Theoretical and Applied Genetics

, Volume 129, Issue 12, pp 2267–2280

From Mendel’s discovery on pea to today’s plant genetics and breeding

Commemorating the 150th anniversary of the reading of Mendel’s discovery
  • Petr Smýkal
  • Rajeev K. Varshney
  • Vikas K. Singh
  • Clarice J. Coyne
  • Claire Domoney
  • Eduard Kejnovský
  • Thomas Warkentin
Review
Part of the following topical collections:
  1. From phenotype to genotype - Celebrating 150 years of Mendelian genetics in plant breeding research. Hermann Buerstmayr, Johann Vollmann

Abstract

Key message

This work discusses several selected topics of plant genetics and breeding in relation to the 150th anniversary of the seminal work of Gregor Johann Mendel.

Abstract

In 2015, we celebrated the 150th anniversary of the presentation of the seminal work of Gregor Johann Mendel. While Darwin’s theory of evolution was based on differential survival and differential reproductive success, Mendel’s theory of heredity relies on equality and stability throughout all stages of the life cycle. Darwin’s concepts were continuous variation and “soft” heredity; Mendel espoused discontinuous variation and “hard” heredity. Thus, the combination of Mendelian genetics with Darwin’s theory of natural selection was the process that resulted in the modern synthesis of evolutionary biology. Although biology, genetics, and genomics have been revolutionized in recent years, modern genetics will forever rely on simple principles founded on pea breeding using seven single gene characters. Purposeful use of mutants to study gene function is one of the essential tools of modern genetics. Today, over 100 plant species genomes have been sequenced. Mapping populations and their use in segregation of molecular markers and marker–trait association to map and isolate genes, were developed on the basis of Mendel's work. Genome-wide or genomic selection is a recent approach for the development of improved breeding lines. The analysis of complex traits has been enhanced by high-throughput phenotyping and developments in statistical and modeling methods for the analysis of phenotypic data. Introgression of novel alleles from landraces and wild relatives widens genetic diversity and improves traits; transgenic methodologies allow for the introduction of novel genes from diverse sources, and gene editing approaches offer possibilities to manipulate gene in a precise manner.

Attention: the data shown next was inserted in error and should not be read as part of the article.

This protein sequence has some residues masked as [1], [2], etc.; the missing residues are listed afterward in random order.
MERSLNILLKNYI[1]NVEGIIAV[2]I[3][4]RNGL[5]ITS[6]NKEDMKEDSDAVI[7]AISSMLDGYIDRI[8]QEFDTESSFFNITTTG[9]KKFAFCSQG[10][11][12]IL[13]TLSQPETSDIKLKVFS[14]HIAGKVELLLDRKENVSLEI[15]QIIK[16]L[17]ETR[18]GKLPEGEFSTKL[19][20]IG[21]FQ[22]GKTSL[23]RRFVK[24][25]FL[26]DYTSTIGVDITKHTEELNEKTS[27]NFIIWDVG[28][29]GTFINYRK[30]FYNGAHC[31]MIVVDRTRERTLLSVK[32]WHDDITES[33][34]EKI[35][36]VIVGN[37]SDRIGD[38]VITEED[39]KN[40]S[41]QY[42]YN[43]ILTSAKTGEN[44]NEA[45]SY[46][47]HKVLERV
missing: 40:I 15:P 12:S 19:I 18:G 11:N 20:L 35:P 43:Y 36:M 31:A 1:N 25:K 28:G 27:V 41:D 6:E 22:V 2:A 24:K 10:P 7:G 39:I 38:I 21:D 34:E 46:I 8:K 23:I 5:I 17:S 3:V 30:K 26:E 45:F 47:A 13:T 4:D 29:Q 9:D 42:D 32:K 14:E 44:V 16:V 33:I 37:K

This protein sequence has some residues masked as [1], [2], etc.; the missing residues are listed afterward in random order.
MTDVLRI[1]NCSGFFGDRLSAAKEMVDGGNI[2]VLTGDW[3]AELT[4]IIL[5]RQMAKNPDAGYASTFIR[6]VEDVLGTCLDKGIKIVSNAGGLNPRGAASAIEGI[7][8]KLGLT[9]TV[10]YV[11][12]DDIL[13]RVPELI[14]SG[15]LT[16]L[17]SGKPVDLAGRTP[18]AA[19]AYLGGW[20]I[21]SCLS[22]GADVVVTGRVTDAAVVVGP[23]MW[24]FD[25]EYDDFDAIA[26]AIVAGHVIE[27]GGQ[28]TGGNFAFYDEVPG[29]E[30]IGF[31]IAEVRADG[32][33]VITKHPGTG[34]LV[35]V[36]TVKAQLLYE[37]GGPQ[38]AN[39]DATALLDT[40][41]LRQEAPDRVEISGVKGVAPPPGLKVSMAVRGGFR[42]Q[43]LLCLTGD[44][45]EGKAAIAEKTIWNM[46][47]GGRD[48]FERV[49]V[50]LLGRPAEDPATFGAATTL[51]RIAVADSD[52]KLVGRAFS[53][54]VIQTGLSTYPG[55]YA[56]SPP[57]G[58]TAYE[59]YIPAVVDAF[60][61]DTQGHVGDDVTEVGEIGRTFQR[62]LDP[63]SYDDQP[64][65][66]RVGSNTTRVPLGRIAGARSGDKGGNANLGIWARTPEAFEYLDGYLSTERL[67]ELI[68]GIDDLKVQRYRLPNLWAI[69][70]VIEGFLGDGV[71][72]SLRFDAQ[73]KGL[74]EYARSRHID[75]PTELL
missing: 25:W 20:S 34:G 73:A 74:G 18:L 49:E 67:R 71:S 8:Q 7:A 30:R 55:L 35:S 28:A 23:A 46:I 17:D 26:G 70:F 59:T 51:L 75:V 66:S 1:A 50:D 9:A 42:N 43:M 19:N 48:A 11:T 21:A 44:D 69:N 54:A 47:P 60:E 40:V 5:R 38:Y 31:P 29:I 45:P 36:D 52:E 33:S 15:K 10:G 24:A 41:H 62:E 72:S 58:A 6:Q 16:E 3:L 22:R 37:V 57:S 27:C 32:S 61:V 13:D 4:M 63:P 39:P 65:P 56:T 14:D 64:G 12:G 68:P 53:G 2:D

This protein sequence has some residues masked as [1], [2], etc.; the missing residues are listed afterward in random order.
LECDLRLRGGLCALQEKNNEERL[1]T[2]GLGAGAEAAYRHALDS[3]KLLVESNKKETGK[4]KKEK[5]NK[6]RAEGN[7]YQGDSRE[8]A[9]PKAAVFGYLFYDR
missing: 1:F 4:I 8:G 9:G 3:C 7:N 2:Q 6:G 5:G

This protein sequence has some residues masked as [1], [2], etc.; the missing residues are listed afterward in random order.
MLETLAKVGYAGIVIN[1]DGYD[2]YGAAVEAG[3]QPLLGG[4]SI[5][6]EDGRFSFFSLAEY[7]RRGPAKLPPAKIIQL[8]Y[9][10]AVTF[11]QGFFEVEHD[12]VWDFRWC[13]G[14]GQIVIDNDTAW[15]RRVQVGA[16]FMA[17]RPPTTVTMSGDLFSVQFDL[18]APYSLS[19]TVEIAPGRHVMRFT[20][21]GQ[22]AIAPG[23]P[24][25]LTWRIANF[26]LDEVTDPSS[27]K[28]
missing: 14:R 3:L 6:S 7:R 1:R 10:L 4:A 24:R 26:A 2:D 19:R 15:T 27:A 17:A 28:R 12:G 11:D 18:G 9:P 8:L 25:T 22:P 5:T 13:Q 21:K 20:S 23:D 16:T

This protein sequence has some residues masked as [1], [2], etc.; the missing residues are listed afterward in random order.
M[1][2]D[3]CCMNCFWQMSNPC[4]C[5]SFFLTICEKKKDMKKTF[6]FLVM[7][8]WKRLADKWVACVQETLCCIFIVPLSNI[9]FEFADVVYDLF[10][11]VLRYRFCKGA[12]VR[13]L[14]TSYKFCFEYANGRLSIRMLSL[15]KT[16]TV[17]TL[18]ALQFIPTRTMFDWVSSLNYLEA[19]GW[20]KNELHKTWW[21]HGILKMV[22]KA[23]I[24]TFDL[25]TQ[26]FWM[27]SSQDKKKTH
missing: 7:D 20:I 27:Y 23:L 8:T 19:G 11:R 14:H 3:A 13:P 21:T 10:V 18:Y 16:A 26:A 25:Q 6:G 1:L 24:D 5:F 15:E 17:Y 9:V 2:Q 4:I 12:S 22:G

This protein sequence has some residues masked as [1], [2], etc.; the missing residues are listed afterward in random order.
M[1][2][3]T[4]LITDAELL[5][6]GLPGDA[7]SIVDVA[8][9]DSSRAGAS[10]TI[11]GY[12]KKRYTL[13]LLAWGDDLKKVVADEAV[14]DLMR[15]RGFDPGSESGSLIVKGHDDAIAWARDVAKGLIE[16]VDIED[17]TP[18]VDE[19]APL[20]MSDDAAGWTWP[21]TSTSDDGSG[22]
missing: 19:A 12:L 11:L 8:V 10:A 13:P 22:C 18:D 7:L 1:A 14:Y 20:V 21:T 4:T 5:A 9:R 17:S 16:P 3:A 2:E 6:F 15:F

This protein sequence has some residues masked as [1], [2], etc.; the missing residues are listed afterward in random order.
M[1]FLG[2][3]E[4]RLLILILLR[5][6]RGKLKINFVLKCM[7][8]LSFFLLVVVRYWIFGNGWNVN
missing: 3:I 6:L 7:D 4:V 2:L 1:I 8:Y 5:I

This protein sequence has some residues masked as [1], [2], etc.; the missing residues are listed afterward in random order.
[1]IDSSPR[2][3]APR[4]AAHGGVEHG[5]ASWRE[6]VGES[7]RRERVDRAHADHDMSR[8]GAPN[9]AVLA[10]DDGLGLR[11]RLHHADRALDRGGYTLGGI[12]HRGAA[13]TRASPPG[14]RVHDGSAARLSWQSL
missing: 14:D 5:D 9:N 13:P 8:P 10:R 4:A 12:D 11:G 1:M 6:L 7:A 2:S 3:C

Copyright information

© Springer-Verlag Berlin Heidelberg 2016

Authors and Affiliations

  • Petr Smýkal
    • 1
  • Rajeev K. Varshney
    • 2
  • Vikas K. Singh
    • 2
  • Clarice J. Coyne
    • 3
  • Claire Domoney
    • 4
  • Eduard Kejnovský
    • 5
  • Thomas Warkentin
    • 6
  1. 1.Department of Botany, Faculty of SciencesPalacký University in OlomoucOlomoucCzech Republic
  2. 2.International Crops Research Institute for the Semi-Arid Tropics (ICRISAT)HyderabadIndia
  3. 3.USDA-ARSWashington State UniversityPullmanUSA
  4. 4.John Innes CentreNorwichUK
  5. 5.Department of Plant Developmental Genetics, Institute of BiophysicsCzech Academy of SciencesBrnoCzech Republic
  6. 6.Crop Development CentreUniversity of SaskatchewanSaskatoonCanada

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